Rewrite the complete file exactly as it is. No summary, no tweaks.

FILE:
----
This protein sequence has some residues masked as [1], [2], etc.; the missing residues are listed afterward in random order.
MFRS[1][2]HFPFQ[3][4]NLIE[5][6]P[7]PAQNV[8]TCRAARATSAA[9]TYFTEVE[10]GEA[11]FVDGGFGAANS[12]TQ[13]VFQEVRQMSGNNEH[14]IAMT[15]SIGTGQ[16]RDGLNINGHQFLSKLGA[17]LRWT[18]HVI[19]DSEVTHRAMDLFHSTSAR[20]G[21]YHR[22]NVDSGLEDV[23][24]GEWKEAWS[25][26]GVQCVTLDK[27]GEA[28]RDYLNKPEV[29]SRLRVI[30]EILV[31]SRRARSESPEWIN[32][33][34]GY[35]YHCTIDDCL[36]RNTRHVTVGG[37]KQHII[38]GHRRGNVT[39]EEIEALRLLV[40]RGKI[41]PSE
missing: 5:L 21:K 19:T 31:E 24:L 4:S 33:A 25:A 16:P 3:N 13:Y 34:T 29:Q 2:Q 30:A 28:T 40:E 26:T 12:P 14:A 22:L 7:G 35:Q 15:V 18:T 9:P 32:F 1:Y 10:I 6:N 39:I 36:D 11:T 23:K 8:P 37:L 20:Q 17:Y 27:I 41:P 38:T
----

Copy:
This protein sequence has some residues masked as [1], [2], etc.; the missing residues are listed afterward in random order.
MFRS[1][2]HFPFQ[3][4]NLIE[5][6]P[7]PAQNV[8]TCRAARATSAA[9]TYFTEVE[10]GEA[11]FVDGGFGAANS[12]TQ[13]VFQEVRQMSGNNEH[14]IAMT[15]SIGTGQ[16]RDGLNINGHQFLSKLGA[17]LRWT[18]HVI[19]DSEVTHRAMDLFHSTSAR[20]G[21]YHR[22]NVDSGLEDV[23][24]GEWKEAWS[25][26]GVQCVTLDK[27]GEA[28]RDYLNKPEV[29]SRLRVI[30]EILV[31]SRRARSESPEWIN[32][33][34]GY[35]YHCTIDDCL[36]RNTRHVTVGG[37]KQHII[38]GHRRGNVT[39]EEIEALRLLV[40]RGKI[41]PSE
missing: 5:L 21:K 19:T 31:E 24:L 4:S 33:A 25:A 16:P 3:N 13:Y 34:T 29:Q 2:Q 30:A 28:T 40:E 26:T 12:P 14:A 22:L 7:G 35:Q 15:V 18:T 9:P 32:F 1:Y 10:I 6:N 39:I 36:D 11:T 23:K 8:P 37:L 20:Q 17:Y 27:I 41:P 38:T